According to Don Norman, in his book Emotional Design, “Usable designs are not necessarily enjoyable to use.” Just because their site functions like a conventional online store, does not mean it is what the user needs. ShopRite should strive to create an enjoyable online experience for users, rooted in their recollection of the physical space.
How to Recreate Routine
To serve users’ who are reliant on their weekly, physical routine to fill their cart, ShopRite needs to recreate how users move throughout the store and what they see. But when it comes to browsing, users can’t just casually stroll down the aisles and scan the shelves on an online platform…can they?
Virtual reality is a tool that may help bring audio, visual, and spatial experiences into the home. With VR, a user can browse through a virtual copy of their grocery store, walk around, pick up items, listen to specials announced over the intercom and more. With a one to one recreation of their familiar store, they can follow their usual routine with all the benefits of shopping from home such as avoiding crowds and the delivery service. Megan Higgins talks on how augmented reality can be used as a tool to provide users with immersive experiences.
“Once consumers make their way to your online store, they expect to have the same experience as if they were in a physical store. The expectation is that retailers will virtually provide a mirror of in-store shopping experiences by incorporating adaptive and interactive technologies into their online storefronts. To do so, retailers must leverage technologies that can provide lifelike interactions online.”
With a full 3D immersive environment, users new to online shopping don’t have to adjust to a different approach to how they fulfill their weekly shopping needs.
VR technology is developing quickly, but some users and retailers may not be quite ready for that leap yet. Luckily, there are other ways to emulate the physical properties of navigating your local sales floor. It could be as simple as creating a flow to the aisle category pages that matches the flow of traffic in store. The website can provide users with a low fidelity floor map of the store and enable them to click on a location and then provide them with the item categories that are in the vicinity. Additionally, each aisle or category landing page can come with a panorama or interactive 360 image that allows users to recognize where they are and what products are available to them.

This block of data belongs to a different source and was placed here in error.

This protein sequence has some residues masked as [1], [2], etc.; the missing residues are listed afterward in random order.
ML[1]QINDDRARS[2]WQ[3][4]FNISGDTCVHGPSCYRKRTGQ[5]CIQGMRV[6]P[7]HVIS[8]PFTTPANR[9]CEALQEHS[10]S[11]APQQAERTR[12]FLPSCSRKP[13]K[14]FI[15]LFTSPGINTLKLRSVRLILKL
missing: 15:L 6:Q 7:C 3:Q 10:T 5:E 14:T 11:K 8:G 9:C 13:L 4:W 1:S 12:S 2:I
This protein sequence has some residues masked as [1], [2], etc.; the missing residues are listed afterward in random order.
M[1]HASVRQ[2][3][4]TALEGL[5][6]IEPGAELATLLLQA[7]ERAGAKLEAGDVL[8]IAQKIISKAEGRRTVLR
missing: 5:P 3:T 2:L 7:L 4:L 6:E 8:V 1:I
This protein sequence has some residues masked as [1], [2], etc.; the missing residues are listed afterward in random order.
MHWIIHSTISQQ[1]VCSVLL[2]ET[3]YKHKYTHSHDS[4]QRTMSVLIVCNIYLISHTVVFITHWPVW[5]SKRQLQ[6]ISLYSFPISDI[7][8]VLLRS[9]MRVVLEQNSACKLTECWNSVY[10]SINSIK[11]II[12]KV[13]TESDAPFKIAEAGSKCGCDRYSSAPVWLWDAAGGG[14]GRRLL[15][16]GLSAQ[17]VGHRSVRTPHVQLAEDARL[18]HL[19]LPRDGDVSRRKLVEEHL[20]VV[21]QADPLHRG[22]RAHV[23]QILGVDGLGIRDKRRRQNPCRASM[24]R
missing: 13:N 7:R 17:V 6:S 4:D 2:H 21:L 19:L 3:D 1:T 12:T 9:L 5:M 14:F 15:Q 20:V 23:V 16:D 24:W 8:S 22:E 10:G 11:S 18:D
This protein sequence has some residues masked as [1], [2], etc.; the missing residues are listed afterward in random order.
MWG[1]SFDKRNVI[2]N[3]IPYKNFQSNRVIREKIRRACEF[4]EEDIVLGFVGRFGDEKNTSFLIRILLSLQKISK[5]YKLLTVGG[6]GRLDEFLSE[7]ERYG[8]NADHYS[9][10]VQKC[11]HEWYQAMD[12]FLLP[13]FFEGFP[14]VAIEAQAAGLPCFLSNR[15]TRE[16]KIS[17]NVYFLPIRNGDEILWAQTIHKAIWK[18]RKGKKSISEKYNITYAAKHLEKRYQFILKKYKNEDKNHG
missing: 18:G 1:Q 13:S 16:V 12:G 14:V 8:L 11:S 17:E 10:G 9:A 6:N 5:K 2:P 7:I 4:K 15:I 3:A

By providing immersive 3D environments or adding spatial wayfinding to their inventory navigation, ShopRite can enable their users to recognize what they need in the same manner they would if they were standing in store.
ShopRite from Home has designed it’s online shopping experience with principles that can be found in other online stores. Given the rise in interest for online grocery shopping, ShopRite needs to pursue users who would be slow to adopt because they rely on physical interaction and routine. Users who are provided with interactive product imagery will have more positive feelings toward their choices. Additionally, 3D immersive shopping environments will help users to follow their current routines to find what they need in the vast inventory. Some online grocery retailers may pass up the opportunity to explore how to recapture the shoppers’ physical experience in favor of following standards set for online shopping, regardless of how well it fits with their industry. However, innovating this virtual experience will set retailers apart to their consumers.
ShopRite | Website
Evolution of the 2020 Shopper: Online Shopping Behavior | Morgan Wilde
10 Usability Heuristics for User Interface Design | Nielsen Norman Group
A Touching Experience: Designing for Touch Sensations in Online Retail Environments | Suzanne Overmars, Karolien Poels
The Home Depot | Website
Emotional Design | Don Norman
How to Improve Your Online Store Navigation for a Better Customer Experience | Casey Kelly-Barton
How Retailers Can Navigate the New Digital Commerce Paradigm | Megan Higgins